maturity and anger: realization

I’m writing this post so that I can distract myself from the fact I’m stuck in car with a very incompetent Lyft driver. Now I can be angry and completely bitch out the driver for driving into a traffic filled road rather than following the app’s suggested route and taking the back roads, or I can relish the fact that I’m in one of the busiest roads on the city, able to see the city life unfold around me. I’m letting time drift by, trying to not get annoyed or angry at my situation, because at the end of the day, there are better things to do than be pissed off.

This situation reminds me of two instances that were extreme opposites: when Scarlett forgot to register for classes and got extremely angry, to the point where she made everyone uncomfortable. She had the advantage of being able to pick her classes before the other college freshmen, and she did not realize that she simply planned her classes, not actually register for them. Her attitude was infectiously negative and made us all very unsure of how to feel. We were able to help her salvage a schedule for classes, but not after she had already went into a rage induced emotional rant about how unfair it was.

The other case was with my friend, Ann. She lost her wallet and credit cards flying over from NorCal to visit for spring break. Unlike Scarlett, Ann handled the situation really rationally. She figured out what she needed to account for, i.e. her credit cards, driver’s license, and while she did lose those, she still managed to have her passport. While she had to basically cancel her credit cards and rely on Venmo-ing strangers the whole time, she still had a lot of fun and completely forgot about the whole indicident. She invoked positivity and maturity in the face of a problem.

I’m trying to channel my inner Ann and take a horrible situation and make the most out it. My driver is a moron, and yes, he is going to get a very bad review, but that’s for later. In the present, I’m going to soak in the architecture of the buildings and people watch. Because that’s the most I can do with a situation out of my hands. Being angry will only make the situation escalate.


pace: dream 35

When we want different things out of life, we have trouble co-existing. We have trouble involving each other in any aspect, from our daily routines to our deepest confessions. We are growing at different paces, and that is why one of us will outgrow the other. It creates a rift and a dissonance that we will struggle to overcome. And when we fail, the structure that was our relationship, it crumbles. It falls apart and sinks to the wayside. Yeah, that sounds dark, it’s terrifying, but does it really need to be? In every walk of our lives, we will always lose friends, loved ones, family, either to time or unresolved conflict.

What I am astounded by is how long the healing process takes. I really wish that it would be a two-three day process, where we get hurt, we reflect, we confront, and we move on. Unfortunately, that is not possible with every human being. We are all maturing at different rates, and we get into arguments because we miscommunicate, misinterpret, and misalign our values, perspectives, and morals. We are all at different stages in our lives. Some of us are bright-eyed interns who are eager to work, while others are jaded executives who want to find something else to be excited about. Because we are all were raised in different environments, it affects the pace at which we mature and live.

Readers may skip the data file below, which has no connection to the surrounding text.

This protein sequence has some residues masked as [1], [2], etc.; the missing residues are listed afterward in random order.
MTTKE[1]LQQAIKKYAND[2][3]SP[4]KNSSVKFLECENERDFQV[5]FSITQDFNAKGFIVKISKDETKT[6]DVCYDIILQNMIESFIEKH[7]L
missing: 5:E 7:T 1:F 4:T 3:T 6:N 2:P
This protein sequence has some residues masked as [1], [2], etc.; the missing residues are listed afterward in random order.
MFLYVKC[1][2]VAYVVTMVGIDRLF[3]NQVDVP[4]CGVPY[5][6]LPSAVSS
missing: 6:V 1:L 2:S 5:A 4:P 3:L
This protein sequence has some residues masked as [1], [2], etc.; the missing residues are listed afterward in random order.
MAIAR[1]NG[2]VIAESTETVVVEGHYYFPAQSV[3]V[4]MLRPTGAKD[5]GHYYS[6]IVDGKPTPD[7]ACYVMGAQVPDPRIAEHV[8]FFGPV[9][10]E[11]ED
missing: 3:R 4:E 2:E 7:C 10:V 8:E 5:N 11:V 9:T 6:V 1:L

Obviously, I would wish for everyone to be at the same stage, moving at the same pace in their lives. But again, that’s not possible. Standardizing a way of living, especially across so many different countries, cultures, households, genders, and age groups, it is simply impossible. You cannot expect an 80 year old woman to have the same amount of enthusiasm as an eight year old boy about the new Spiderman movie or for a 45 year old woman and her 15 year old son to have an exciting conversation about Fifty Shades of Grey. Well, at least I hope. The second one would be pretty creepy. I know I would not want to talk with my mother or my potential child about that book. But it shows, case in point, that generational gaps is another reason why we cannot all be or act at the same stage mentally and emotionally. There are expectations with all of those barriers I listed.

I would say that in a world of my feather-light dreams, we would all still be at different emotional stages moving at different emotional paces. But I would wish that the conflicts that come from these differences will be easily overcome; I do not want conflict to go away, simply because it drives people to work more efficiently together when it is dealt with. I would also wish that everyone, regardless of where they are at emotionally or what pace they are moving, would be willing to mend their conflict and confront the issues, rather than running away. I want that to be the benchmark: nobody is so immature that they are non-confrontational cowards. In the world of my feather-light dreams, we would all at the least, be mature enough to respect each other’s time, and just work towards understanding each other’s perspectives, as opposed to slapping on labels and calling it a day.